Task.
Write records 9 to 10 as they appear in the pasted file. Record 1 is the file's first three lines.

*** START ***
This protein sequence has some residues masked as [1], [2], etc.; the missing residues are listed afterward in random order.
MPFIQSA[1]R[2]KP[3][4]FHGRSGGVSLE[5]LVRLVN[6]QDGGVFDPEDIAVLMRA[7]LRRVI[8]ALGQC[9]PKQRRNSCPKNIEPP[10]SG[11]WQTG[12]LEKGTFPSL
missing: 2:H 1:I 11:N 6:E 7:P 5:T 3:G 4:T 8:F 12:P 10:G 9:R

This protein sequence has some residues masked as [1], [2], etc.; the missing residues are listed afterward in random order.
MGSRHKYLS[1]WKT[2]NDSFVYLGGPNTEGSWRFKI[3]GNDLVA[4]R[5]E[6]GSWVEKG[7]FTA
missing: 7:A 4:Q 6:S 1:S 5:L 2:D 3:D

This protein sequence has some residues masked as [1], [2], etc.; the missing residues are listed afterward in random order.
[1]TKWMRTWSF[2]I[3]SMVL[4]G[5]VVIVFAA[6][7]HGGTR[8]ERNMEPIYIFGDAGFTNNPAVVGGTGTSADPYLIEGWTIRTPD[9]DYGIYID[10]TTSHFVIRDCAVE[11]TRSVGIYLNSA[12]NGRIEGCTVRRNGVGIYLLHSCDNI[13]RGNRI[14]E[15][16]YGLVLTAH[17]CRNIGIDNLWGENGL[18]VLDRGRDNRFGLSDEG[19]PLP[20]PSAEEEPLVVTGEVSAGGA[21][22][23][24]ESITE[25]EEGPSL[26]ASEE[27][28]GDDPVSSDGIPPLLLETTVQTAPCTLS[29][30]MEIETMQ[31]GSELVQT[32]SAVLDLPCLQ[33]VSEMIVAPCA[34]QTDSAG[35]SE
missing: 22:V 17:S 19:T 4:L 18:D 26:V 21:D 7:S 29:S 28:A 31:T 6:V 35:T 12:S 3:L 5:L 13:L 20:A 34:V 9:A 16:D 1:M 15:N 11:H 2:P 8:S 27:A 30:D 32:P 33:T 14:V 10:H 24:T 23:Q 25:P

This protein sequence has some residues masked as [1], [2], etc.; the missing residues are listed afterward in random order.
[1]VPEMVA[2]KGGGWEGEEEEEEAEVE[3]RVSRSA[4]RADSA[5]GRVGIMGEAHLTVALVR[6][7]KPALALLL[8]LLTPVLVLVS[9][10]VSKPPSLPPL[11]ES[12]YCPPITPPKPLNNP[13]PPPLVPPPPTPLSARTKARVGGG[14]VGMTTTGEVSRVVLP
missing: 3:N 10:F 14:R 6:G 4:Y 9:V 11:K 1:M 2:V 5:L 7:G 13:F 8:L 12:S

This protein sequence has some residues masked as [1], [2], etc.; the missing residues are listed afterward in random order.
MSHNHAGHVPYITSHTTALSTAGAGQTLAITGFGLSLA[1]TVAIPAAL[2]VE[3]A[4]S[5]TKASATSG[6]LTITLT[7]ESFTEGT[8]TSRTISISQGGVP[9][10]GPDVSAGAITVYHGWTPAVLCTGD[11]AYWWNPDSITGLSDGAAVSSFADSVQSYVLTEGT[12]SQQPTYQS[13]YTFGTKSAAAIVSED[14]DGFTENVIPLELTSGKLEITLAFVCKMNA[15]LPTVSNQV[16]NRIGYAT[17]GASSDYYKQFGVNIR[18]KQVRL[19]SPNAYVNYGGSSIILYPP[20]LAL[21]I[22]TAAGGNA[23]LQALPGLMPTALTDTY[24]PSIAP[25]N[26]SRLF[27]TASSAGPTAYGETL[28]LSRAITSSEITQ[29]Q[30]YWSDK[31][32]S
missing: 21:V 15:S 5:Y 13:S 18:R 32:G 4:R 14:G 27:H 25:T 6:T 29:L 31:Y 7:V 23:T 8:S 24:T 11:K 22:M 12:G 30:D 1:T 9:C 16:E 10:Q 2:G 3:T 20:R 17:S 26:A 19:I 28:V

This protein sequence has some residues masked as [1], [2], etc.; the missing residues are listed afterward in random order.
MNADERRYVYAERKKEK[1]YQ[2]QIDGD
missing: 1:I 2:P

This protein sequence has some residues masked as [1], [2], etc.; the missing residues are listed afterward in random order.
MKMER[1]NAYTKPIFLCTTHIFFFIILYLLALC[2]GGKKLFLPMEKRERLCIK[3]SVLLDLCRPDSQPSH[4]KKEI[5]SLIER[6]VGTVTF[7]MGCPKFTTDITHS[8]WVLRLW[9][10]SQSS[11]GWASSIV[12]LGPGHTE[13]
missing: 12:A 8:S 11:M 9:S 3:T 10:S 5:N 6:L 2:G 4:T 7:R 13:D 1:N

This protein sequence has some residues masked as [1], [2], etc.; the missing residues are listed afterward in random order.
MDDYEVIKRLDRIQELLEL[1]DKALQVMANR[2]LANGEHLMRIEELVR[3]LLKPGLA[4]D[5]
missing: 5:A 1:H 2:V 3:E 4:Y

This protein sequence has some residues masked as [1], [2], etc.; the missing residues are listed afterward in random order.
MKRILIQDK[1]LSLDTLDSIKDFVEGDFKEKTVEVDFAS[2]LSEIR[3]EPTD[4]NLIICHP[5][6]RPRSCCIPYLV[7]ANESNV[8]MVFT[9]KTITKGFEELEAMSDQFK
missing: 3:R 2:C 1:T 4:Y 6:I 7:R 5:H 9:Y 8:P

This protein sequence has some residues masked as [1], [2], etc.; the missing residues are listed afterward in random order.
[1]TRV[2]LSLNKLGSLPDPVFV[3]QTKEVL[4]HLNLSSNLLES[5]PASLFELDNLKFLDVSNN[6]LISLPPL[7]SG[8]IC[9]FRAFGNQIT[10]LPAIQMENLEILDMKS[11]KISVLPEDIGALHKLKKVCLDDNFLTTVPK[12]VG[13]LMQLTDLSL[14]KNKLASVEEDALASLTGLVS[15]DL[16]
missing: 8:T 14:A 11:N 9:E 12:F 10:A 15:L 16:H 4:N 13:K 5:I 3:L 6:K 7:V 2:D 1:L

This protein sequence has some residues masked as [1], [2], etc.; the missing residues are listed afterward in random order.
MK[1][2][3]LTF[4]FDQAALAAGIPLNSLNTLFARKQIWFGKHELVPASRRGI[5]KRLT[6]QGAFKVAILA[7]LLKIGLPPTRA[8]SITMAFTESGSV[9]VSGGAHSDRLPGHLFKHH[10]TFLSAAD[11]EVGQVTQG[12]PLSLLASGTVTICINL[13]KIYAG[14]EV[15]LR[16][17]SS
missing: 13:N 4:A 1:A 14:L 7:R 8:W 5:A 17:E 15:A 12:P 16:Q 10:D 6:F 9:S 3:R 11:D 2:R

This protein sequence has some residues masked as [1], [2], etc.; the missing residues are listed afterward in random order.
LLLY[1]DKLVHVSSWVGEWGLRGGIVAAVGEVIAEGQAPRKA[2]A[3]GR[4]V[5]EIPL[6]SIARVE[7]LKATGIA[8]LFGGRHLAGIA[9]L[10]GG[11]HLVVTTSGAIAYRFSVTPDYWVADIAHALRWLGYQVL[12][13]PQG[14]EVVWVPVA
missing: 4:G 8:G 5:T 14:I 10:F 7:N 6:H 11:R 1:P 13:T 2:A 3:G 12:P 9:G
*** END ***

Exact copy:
This protein sequence has some residues masked as [1], [2], etc.; the missing residues are listed afterward in random order.
MKRILIQDK[1]LSLDTLDSIKDFVEGDFKEKTVEVDFAS[2]LSEIR[3]EPTD[4]NLIICHP[5][6]RPRSCCIPYLV[7]ANESNV[8]MVFT[9]KTITKGFEELEAMSDQFK
missing: 3:R 2:C 1:T 4:Y 6:I 7:R 5:H 9:Y 8:P

This protein sequence has some residues masked as [1], [2], etc.; the missing residues are listed afterward in random order.
[1]TRV[2]LSLNKLGSLPDPVFV[3]QTKEVL[4]HLNLSSNLLES[5]PASLFELDNLKFLDVSNN[6]LISLPPL[7]SG[8]IC[9]FRAFGNQIT[10]LPAIQMENLEILDMKS[11]KISVLPEDIGALHKLKKVCLDDNFLTTVPK[12]VG[13]LMQLTDLSL[14]KNKLASVEEDALASLTGLVS[15]DL[16]
missing: 8:T 14:A 11:N 9:E 12:F 10:A 15:L 16:H 4:N 13:K 5:I 3:L 6:K 7:V 2:D 1:L